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June 1981

Ruptured Mycotic Aneurysm of Abdominal Aorta: Successful Treatment in a Child

Author Affiliations

Lillie Frank Abercrombie Section of Cardiology; Section of Infectious Disease Department of Pediatrics Baylor College of Medicine and Texas Children's Hospital 6621 Fannin Houston, TX 77030

Am J Dis Child. 1981;135(6):570-571. doi:10.1001/archpedi.1981.02130300068024

Mycotic aneurysm of the aorta is a rare complication of bacterial endocarditis. It is invariably fatal without surgical excision. The successful treatment of this complication in a child with Staphylococcus aureus pancarditis is described. To our knowledge, this is the first report of a child in whom a mycotic aneurysm of the abdominal aorta was successfully managed by aneurysmectomy and ligation of aorta.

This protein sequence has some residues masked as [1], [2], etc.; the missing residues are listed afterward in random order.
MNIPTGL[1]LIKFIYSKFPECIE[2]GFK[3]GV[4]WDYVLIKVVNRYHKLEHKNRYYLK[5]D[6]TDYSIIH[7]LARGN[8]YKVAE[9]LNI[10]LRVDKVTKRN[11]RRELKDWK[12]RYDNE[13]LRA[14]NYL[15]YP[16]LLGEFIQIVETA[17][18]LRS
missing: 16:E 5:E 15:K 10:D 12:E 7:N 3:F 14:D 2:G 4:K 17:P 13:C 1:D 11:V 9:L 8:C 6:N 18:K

Report of a Case.—A 9-year-old girl was admitted to Ben Taub General Hospital, Houston, on Jan 16, 1979, with a one-week history of fever, malaise, headache, and leg pain. Her previous medical history included chronic atopic dermatitis involving the entire body surface and bronchial asthma since 5 months of age. Examination at admission revealed a moderately ill child with a rectal temperature of 38.5 °C, blood pressure of 105/80 mm Hg, heart rate of 140 beats per minute, respiratory rate of 25/min, and weight of 27

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